• Rubrics delineate both the strongest and weakest ways that students can complete an assignment within given skill areas. Over multiple assignments, feedback on these skill areas allows students to recognize and address their strengths and weaknesses.
• Rubrics foster equitable grading practices for both students and professors.
• Rubrics facilitate communication with support services and help these services focus their efforts.
What is a rubric?
A rubric is a grading tool that lays out assignment expectations on a grid. Most grading rubrics describe the expectations of an assignment across 3 to 5 levels of performance, for example, from exemplary to developing. Explicit descriptions of the different levels of performance emphasize a developmental view of education. In addition, the task is divided into dimensions or criteria that label the various sub-skills required to complete the assignment, for example, "organization," "content," and "conventions". The 3-level rubric with four dimensions at the end of this essay was created to grade short papers for a film class containing an unusual number of non-native English speakers and first generation students.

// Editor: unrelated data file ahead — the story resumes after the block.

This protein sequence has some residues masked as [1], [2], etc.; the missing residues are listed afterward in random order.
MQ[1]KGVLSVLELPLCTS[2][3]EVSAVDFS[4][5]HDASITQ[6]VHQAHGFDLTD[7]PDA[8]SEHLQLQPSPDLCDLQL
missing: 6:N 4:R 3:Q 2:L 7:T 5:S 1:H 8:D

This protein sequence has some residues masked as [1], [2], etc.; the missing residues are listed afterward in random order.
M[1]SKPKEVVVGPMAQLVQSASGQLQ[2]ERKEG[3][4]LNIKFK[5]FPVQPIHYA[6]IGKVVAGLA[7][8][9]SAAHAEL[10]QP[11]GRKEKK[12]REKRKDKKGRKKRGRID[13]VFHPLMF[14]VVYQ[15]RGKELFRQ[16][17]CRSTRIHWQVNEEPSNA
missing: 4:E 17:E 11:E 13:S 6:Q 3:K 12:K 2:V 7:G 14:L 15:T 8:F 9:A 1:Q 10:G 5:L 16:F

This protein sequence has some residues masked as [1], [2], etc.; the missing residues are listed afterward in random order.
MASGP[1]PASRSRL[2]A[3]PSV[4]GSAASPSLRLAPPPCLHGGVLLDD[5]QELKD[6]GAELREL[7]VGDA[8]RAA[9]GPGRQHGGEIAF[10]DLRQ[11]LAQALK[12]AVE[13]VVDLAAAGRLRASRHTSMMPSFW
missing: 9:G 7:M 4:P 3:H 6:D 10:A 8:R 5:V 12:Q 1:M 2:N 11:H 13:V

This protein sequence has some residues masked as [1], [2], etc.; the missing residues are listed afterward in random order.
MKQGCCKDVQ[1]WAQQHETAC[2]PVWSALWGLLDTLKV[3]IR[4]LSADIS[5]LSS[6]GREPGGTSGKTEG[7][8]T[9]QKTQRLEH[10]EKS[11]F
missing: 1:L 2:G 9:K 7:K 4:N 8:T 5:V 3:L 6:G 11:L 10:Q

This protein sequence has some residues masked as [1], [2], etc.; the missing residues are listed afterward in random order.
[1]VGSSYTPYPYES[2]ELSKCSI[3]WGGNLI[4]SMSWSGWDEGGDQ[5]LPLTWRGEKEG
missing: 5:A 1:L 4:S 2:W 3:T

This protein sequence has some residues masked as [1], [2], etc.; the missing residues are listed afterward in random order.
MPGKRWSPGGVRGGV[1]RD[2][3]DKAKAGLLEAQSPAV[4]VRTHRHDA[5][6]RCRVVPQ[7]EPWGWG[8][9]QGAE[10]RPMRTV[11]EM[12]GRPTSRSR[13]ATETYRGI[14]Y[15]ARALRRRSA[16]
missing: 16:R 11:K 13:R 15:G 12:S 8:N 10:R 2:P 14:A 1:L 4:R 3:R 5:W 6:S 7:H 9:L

This sample rubric notifies students of expectations before they begin writing. By discussing the expectations when the rubric is handed out, a teacher clarifies the task. Such preliminary discussions allow many misconceptions to be corrected.